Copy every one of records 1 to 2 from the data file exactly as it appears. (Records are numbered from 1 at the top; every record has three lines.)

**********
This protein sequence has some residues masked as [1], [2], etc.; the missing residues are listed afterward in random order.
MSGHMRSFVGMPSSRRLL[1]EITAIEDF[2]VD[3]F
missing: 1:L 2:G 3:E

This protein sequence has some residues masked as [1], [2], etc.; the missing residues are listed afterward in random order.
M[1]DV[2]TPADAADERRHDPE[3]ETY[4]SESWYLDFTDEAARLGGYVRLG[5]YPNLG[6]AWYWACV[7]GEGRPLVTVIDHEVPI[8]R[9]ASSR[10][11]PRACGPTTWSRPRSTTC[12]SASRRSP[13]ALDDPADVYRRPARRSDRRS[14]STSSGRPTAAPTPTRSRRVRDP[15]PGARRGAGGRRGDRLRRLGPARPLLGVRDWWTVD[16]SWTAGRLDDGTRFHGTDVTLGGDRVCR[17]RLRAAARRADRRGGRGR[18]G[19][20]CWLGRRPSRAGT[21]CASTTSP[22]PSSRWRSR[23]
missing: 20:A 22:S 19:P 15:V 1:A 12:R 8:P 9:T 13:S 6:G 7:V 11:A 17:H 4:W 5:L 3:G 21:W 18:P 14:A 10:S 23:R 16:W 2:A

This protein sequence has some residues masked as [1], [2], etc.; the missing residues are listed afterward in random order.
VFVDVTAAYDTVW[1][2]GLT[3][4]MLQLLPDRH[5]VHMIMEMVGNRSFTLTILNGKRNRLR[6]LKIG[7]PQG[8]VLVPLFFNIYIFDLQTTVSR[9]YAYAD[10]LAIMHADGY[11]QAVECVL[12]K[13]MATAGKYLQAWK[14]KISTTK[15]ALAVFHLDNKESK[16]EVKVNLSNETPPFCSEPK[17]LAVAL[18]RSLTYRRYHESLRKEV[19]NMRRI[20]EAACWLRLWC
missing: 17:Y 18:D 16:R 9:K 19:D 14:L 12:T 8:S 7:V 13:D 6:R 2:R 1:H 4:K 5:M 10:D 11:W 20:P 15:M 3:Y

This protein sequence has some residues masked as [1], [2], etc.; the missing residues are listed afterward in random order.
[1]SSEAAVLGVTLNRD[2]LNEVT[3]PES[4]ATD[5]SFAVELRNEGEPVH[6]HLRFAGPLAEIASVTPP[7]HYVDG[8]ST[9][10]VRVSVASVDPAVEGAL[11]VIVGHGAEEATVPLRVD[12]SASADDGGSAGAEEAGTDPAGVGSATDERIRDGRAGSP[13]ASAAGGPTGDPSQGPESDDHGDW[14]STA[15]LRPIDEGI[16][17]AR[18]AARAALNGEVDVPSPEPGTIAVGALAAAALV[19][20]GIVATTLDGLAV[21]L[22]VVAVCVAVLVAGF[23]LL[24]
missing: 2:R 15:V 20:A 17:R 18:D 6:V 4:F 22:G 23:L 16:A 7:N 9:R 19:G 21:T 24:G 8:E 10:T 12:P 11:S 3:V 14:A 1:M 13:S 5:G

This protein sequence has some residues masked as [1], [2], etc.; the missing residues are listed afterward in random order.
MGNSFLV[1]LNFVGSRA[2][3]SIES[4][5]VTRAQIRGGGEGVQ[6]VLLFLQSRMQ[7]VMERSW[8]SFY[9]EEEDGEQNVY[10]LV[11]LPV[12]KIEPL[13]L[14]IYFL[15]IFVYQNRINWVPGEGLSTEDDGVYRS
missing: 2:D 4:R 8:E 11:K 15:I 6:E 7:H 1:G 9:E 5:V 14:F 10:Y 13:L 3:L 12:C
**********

This protein sequence has some residues masked as [1], [2], etc.; the missing residues are listed afterward in random order.
MSGHMRSFVGMPSSRRLL[1]EITAIEDF[2]VD[3]F
missing: 1:L 2:G 3:E

This protein sequence has some residues masked as [1], [2], etc.; the missing residues are listed afterward in random order.
M[1]DV[2]TPADAADERRHDPE[3]ETY[4]SESWYLDFTDEAARLGGYVRLG[5]YPNLG[6]AWYWACV[7]GEGRPLVTVIDHEVPI[8]R[9]ASSR[10][11]PRACGPTTWSRPRSTTC[12]SASRRSP[13]ALDDPADVYRRPARRSDRRS[14]STSSGRPTAAPTPTRSRRVRDP[15]PGARRGAGGRRGDRLRRLGPARPLLGVRDWWTVD[16]SWTAGRLDDGTRFHGTDVTLGGDRVCR[17]RLRAAARRADRRGGRGR[18]G[19][20]CWLGRRPSRAGT[21]CASTTSP[22]PSSRWRSR[23]
missing: 20:A 22:S 19:P 15:V 1:A 12:R 8:P 9:T 13:S 6:G 7:V 11:A 17:H 4:W 5:L 3:G 21:W 18:P 14:A 10:S 23:R 16:W 2:A